• Niberd Abdalla is being held in the Suffolk County House of Correction under the control of Immigrations and Customs Enforcement (ICE) after being detained during a regular meeting with ICE on June 8, 2017. Abdalla speaks of his experiences within the correctional facility, his medical difficulties, and the possible deportment to Iraq he may be facing, Friday, August 4, 2017. Abdalla's wheelchair waits outside of the meeting room. —GAZETTE STAFF/CAROLINE O'CONNOR

  • Niberd Abdalla is being held in the Suffolk County House of Correction under the control of Immigrations and Customs Enforcement (ICE) after being detained during a regular meeting with ICE on June 8, 2017. Abdalla speaks of his experiences within the correctional facility, his medical difficulties, and the possible deportment to Iraq he may be facing, Friday, August 4, 2017. —GAZETTE STAFF/CAROLINE O'CONNOR



@amandadrane
Friday, August 04, 2017

BOSTON — Though Niberd Alzendi Abdalla is confident his deportation to Iraq would be a death sentence, it’s not the dying that scares him.

Instead, he said during an interview at the Suffolk County House of Correction on Friday, it’s the idea of his grandchildren growing older without knowing him. Talking about it reduced him to tears.

Abdalla’s voice was barely louder than a whisper as he talked about his past, his hopes and his fears. He said he’s not getting the medical treatment he needs for his damaged vocal cord, respiratory and heart issues. He also has a hernia, he said.

“They know I’m going to my death,” he said of officers guarding the jail.

A spokesman for the sheriff’s department said he couldn’t comment on Abdalla’s medical information. 

“We can’t comment specifically about the status of a particular individual, but I can tell you that everyone in department custody — that would be sentenced people, people awaiting trial and ICE detainees — has equal 24-hour access to comprehensive medical and mental health services,” said Peter Van Delft, senior public information officer for the Suffolk County Sheriff’s Department. “Medical rounds are preformed two times daily, and inmates and detainees also have the option of utilizing a system in which they fill out ‘sick slips’ to request additional consultation by medical staff.”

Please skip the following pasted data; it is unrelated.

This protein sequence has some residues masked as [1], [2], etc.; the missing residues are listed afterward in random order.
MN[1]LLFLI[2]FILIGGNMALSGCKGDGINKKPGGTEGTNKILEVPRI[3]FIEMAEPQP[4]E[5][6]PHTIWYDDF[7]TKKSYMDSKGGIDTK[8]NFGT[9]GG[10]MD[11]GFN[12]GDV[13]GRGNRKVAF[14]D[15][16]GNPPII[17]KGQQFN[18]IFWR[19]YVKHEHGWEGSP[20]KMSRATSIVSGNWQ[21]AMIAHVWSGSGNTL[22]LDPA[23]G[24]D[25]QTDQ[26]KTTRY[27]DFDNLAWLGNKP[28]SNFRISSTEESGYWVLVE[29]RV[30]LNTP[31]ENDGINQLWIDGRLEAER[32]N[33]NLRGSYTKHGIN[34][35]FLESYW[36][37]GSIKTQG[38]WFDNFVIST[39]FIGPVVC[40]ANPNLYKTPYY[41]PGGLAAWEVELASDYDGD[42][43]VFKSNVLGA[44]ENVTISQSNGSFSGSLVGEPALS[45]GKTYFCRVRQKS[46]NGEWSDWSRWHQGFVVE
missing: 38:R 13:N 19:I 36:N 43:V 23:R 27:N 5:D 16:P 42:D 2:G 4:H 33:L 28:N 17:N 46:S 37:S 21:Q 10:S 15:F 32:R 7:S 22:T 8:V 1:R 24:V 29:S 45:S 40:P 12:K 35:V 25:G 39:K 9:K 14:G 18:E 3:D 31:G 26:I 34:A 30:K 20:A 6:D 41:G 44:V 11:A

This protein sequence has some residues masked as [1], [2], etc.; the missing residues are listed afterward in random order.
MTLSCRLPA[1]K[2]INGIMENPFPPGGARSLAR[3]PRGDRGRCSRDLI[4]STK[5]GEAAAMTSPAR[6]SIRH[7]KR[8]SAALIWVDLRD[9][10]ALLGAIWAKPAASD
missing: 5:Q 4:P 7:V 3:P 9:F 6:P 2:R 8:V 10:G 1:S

Abdalla’s breathing was labored as he inhaled sharply between phrases. His wrist was wrapped from a broken bone, shattered during a fight, that never healed properly.

“I’ve been in many fights,” he said. “People hate my name.”

Abdalla, 57, who has lived in the U.S. for more than 40 years — including two decades spent in Hampshire County — came alone at age 15. He said the last fight he got into was at a 7-11 store in Holyoke circa 1995. He said a guy threw a hot dog at him and came at him, so he defended himself.

“The fight ended in a couple minutes,” Abdalla said, gesturing wildly. “His brother was seeing stars. I was bloody … he chipped my tooth.”

Abdalla said life forced him to learn to fend for himself — from running from Iraq’s Ba’athist party and dodging bombs and bullets, to finding ways to make money as a homeless youth on the streets of New York City.

“And believe me — nobody wants to be homeless in New York City,” he said.